Space Weather Observations, Alerts, and Forecast
Real Time Images of the Sun
SOHO EIT 304
SOHO EIT 284
Mauna Loa Solar Image
The sun is constantly monitored for sun spots and coronal mass ejections. EIT (Extreme ultraviolet Imaging Telescope) images the solar atmosphere at several wavelengths, and therefore, shows solar material at different temperatures. In the images taken at 304 Angstrom the bright material is at 60,000 to 80,000 degrees Kelvin. In those taken at 171 Angstrom, at 1 million degrees. 195 Angstrom images correspond to about 1.5 million Kelvin, 284 Angstrom to 2 million degrees. The hotter the temperature, the higher you look in the solar atmosphere.
Solar activity was at low levels due to an impulsive C3 flare observed at 02/0842 UTC from Region 2540 (N22E24, Bxo/beta). Associated with this event was a Type II radio emission with an estimated shock velocity of 1,800 km/s. Beginning at 02/0912 UTC, SOHO/LASCO C2 imagery observed a narrow, slow-moving CME off the NE limb. Analysis of this CME is ongoing. Since the C3 flare, Region 2540 decreased in area to mostly a plage region. Region 2539 (N16E07, Eai/beta) exhibited umbral area dissipation within its intermediate spots and an overall decay in the regions area. Region 2536 (N16W26, Dao/beta) displayed intermediate spot decay. New Region 2541 (N04E64, Bxo/beta) rotated onto the disk. The remainder of the disk and limb was quiet and stable. No Earth-directed CMEs were detected in available coronagraph imagery; pending analysis and model results of the 02/0912 UTC CME.
Solar Activity Forecast
Issued: 2016 May 03 0030 UTC
Solar activity is expected to be at very low levels with a chance for C-class flares on day one (03 May) increasing to likely on days two and three (04-05 May) due to the return of old active Region 2529 (N10, L=344 on 03 May. Energetic
Real Time Solar X-ray and Solar Wind
Solar Cycle Progression
Solar Cycle chart updated using the latest ISES predictions.
Real-Time Solar Wind
Real-Time Solar Wind data broadcast from NASA's ACE satellite.
The Solar Cycle is observed by counting the frequency and placement of sunspots visible on the Sun. Solar minimum occurred in December, 2008. Solar maximum is expected to occur in May, 2013.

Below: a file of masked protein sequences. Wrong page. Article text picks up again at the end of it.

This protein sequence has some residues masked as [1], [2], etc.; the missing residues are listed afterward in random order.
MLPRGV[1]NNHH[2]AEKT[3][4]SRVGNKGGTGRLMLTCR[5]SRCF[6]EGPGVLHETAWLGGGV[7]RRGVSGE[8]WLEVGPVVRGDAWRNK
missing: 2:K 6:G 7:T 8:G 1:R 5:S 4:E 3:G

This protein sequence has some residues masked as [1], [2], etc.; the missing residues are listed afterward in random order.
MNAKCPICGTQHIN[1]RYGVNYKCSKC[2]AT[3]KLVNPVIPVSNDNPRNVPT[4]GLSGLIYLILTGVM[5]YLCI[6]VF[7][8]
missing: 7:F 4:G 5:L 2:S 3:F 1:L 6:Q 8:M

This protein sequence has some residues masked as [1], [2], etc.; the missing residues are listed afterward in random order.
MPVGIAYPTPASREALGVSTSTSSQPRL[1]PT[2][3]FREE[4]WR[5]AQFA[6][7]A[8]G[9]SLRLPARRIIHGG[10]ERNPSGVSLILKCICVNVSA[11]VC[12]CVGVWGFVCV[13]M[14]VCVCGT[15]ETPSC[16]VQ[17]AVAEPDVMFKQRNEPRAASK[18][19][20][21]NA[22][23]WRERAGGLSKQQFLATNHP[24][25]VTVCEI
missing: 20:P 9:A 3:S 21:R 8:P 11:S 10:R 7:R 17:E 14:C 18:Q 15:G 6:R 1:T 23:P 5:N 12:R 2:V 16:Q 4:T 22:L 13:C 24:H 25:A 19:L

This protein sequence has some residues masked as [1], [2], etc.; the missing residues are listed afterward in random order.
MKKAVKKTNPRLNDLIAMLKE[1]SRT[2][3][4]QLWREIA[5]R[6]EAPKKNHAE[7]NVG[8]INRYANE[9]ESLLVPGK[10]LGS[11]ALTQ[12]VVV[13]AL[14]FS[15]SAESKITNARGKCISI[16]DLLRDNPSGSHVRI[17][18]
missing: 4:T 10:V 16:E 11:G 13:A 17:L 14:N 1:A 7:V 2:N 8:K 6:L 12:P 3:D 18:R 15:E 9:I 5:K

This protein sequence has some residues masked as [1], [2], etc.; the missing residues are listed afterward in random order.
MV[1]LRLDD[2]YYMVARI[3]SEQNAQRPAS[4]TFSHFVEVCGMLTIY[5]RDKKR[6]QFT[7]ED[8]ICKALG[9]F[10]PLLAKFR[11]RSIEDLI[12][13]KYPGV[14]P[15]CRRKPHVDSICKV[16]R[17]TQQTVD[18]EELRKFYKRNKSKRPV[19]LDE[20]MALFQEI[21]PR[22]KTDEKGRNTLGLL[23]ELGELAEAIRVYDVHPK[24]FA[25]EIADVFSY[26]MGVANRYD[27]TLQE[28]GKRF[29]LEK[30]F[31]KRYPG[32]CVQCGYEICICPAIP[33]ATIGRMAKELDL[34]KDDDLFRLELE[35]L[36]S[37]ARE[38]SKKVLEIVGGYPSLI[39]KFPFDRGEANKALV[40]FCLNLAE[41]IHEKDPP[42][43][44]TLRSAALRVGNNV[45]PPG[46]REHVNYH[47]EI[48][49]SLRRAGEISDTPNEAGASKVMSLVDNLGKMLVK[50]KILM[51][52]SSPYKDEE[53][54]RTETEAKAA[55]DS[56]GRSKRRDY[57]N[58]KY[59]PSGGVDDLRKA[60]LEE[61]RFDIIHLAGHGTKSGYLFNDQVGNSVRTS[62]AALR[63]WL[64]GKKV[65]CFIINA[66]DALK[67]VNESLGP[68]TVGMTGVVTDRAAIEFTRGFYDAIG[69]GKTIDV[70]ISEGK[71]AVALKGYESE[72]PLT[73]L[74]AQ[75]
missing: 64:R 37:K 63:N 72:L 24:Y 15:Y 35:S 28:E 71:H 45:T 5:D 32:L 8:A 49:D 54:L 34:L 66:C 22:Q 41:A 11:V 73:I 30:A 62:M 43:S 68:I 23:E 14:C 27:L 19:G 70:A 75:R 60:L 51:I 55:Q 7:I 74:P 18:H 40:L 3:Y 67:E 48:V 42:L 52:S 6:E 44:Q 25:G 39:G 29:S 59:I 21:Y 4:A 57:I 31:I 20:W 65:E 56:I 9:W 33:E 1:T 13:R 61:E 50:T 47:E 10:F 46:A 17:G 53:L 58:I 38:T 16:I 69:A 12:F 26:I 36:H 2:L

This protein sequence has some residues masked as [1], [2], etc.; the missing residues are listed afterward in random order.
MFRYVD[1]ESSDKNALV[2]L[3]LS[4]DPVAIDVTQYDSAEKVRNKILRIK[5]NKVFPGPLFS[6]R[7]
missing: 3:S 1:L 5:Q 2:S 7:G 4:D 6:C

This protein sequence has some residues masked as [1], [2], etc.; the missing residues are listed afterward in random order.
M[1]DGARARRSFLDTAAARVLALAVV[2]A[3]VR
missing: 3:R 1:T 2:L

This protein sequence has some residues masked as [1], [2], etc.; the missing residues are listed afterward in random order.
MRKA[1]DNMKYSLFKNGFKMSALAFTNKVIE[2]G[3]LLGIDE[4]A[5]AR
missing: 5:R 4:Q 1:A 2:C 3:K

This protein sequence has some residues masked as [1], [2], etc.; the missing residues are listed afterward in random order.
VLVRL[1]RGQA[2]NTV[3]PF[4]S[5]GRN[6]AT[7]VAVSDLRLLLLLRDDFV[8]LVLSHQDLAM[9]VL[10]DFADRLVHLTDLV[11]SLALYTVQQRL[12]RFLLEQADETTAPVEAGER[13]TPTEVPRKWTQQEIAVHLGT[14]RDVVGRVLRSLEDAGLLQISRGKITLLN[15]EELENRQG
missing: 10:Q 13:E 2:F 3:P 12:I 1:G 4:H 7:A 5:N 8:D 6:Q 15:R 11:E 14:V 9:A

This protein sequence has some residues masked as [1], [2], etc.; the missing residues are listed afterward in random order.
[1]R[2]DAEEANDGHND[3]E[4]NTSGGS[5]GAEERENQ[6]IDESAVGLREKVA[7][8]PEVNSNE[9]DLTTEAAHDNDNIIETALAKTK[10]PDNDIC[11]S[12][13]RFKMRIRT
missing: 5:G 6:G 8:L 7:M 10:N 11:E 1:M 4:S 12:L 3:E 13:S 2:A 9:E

Solar X-ray Flux
This plot shows 3-days of 5-minute solar x-ray flux values measured on the SWPC primary and secondary GOES satellites.
Satellite Environment Plot
The Satellite Environment Plot combines satellite and ground-based data to provide an overview of the current geosynchronous satellite environment.
Auroral Activity Extrapolated from NOAA POES
Northern Hemi Auroral Map
Southern Hemi Auroral Map
Instruments on board the NOAA Polar-orbiting Operational Environmental Satellite (POES) continually monitor the power flux carried by the protons and electrons that produce aurora in the atmosphere. SWPC has developed a technique that uses the power flux observations obtained during a single pass of the satellite over a polar region (which takes about 25 minutes) to estimate the total power deposited in an entire polar region by these auroral particles. The power input estimate is converted to an auroral activity index that ranges from 1 to 10.
Credits:Space Weather Images and Information (excluded from copyright) courtesy of: NOAA / NWS Space Weather Prediction Center, Mauna Loa Solar Observatory (HAO/NCAR), and SOHO (ESA & NASA).
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Real-Time Solar Wind
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Solar and Heliospheric Observatory (SOHO)
The Very Latest SOHO Images
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